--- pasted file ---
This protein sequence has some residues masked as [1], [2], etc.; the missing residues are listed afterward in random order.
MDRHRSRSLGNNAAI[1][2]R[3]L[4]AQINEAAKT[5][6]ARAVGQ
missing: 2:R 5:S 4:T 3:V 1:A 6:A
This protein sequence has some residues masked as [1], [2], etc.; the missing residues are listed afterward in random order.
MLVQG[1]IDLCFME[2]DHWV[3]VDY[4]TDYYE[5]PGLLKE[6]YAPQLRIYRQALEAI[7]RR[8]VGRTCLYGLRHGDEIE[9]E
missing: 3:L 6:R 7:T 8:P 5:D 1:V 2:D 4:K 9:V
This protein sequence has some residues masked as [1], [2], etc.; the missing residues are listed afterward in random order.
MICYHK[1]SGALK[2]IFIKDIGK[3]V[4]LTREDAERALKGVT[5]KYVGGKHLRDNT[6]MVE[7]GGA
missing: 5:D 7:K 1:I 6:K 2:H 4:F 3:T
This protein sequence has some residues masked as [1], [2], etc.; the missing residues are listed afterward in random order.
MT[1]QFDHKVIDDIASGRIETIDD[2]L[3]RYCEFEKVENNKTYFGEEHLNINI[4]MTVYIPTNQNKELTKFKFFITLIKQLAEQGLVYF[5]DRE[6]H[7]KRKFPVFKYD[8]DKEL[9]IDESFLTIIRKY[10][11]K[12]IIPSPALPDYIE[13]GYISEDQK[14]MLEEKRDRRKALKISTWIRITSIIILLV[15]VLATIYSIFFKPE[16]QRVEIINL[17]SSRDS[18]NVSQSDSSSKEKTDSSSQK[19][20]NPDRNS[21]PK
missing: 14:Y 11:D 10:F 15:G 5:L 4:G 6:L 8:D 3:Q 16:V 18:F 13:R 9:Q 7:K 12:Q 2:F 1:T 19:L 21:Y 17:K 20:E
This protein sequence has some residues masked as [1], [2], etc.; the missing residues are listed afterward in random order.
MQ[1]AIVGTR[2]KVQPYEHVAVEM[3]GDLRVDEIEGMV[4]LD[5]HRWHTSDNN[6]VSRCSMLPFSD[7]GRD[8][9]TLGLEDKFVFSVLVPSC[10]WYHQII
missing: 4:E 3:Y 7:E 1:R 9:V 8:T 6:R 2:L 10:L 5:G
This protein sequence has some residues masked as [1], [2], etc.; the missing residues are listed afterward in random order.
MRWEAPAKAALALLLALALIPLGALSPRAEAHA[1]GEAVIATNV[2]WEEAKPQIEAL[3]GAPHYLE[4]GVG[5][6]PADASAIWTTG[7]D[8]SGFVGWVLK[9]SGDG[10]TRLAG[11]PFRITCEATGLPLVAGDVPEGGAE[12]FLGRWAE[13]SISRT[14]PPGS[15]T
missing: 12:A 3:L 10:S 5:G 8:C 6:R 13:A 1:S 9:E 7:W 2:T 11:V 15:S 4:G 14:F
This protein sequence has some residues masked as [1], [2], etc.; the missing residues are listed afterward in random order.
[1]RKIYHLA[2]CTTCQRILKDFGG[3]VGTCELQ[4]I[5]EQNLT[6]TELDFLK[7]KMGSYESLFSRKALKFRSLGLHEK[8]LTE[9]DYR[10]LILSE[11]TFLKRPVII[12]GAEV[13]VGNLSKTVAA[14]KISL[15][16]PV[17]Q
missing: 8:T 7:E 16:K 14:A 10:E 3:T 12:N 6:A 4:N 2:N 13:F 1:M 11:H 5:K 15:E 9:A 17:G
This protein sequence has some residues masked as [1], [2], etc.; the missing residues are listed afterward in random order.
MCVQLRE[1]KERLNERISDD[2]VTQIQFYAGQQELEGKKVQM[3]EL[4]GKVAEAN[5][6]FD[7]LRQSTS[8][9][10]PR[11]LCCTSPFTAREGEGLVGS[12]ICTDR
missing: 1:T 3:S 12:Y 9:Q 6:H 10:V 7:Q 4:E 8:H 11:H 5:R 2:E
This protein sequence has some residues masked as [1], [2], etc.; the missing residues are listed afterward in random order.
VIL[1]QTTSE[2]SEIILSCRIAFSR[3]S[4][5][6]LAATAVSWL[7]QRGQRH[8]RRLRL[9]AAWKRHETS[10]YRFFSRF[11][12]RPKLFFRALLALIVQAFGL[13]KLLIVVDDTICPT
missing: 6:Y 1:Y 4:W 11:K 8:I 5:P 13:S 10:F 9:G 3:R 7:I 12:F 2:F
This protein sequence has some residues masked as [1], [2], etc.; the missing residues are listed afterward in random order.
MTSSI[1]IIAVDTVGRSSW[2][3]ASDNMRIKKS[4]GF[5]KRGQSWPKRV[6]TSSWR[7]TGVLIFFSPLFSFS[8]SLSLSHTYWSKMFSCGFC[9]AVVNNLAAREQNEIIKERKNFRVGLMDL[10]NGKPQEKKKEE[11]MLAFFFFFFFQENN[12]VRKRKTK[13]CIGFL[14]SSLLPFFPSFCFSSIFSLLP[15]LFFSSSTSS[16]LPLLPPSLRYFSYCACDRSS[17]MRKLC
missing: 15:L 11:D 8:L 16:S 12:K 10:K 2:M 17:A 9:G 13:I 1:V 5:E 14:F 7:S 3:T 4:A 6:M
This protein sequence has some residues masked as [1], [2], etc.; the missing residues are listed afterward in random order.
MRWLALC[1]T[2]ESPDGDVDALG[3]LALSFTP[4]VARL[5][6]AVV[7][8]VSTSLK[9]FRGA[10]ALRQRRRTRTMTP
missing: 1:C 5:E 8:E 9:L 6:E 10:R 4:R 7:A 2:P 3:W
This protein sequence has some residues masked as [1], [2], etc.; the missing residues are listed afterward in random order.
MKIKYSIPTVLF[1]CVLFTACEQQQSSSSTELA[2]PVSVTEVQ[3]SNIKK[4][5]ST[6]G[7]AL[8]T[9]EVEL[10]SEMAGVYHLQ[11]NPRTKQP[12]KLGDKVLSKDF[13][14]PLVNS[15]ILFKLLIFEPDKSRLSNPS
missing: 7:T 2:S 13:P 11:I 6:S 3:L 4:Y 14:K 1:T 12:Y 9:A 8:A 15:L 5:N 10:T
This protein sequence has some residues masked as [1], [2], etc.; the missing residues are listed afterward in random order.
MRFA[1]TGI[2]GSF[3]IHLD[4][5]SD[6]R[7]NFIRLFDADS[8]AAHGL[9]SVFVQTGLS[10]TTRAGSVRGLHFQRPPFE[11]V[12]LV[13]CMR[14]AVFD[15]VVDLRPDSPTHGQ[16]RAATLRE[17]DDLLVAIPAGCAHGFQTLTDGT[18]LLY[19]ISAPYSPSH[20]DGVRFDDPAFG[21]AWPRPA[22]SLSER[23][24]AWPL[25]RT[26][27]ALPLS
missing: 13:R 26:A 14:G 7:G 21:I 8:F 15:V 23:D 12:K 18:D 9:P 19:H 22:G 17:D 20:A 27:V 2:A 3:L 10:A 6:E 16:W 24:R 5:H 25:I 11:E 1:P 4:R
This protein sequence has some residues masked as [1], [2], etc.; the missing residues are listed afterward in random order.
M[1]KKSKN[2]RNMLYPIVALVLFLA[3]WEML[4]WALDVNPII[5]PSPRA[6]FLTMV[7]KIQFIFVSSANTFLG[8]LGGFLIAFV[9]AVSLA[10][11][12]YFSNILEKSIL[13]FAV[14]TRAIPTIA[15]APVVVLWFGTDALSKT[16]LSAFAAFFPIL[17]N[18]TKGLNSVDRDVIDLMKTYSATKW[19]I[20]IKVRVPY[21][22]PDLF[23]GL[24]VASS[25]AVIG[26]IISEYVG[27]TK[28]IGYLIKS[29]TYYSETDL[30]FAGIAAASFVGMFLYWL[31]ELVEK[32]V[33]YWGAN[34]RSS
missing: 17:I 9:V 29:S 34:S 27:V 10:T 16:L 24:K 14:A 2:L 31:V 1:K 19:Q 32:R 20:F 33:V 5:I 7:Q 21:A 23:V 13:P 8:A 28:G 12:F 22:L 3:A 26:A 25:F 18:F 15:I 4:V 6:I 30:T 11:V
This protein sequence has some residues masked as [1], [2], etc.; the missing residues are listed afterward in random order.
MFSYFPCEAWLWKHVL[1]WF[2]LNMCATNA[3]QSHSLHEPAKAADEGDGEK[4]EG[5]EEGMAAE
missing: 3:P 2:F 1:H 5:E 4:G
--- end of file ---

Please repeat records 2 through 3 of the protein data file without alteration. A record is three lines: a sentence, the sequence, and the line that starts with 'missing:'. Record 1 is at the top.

This protein sequence has some residues masked as [1], [2], etc.; the missing residues are listed afterward in random order.
MLVQG[1]IDLCFME[2]DHWV[3]VDY[4]TDYYE[5]PGLLKE[6]YAPQLRIYRQALEAI[7]RR[8]VGRTCLYGLRHGDEIE[9]E
missing: 3:L 6:R 7:T 8:P 5:D 1:V 2:D 4:K 9:V
This protein sequence has some residues masked as [1], [2], etc.; the missing residues are listed afterward in random order.
MICYHK[1]SGALK[2]IFIKDIGK[3]V[4]LTREDAERALKGVT[5]KYVGGKHLRDNT[6]MVE[7]GGA
missing: 5:D 7:K 1:I 6:K 2:H 4:F 3:T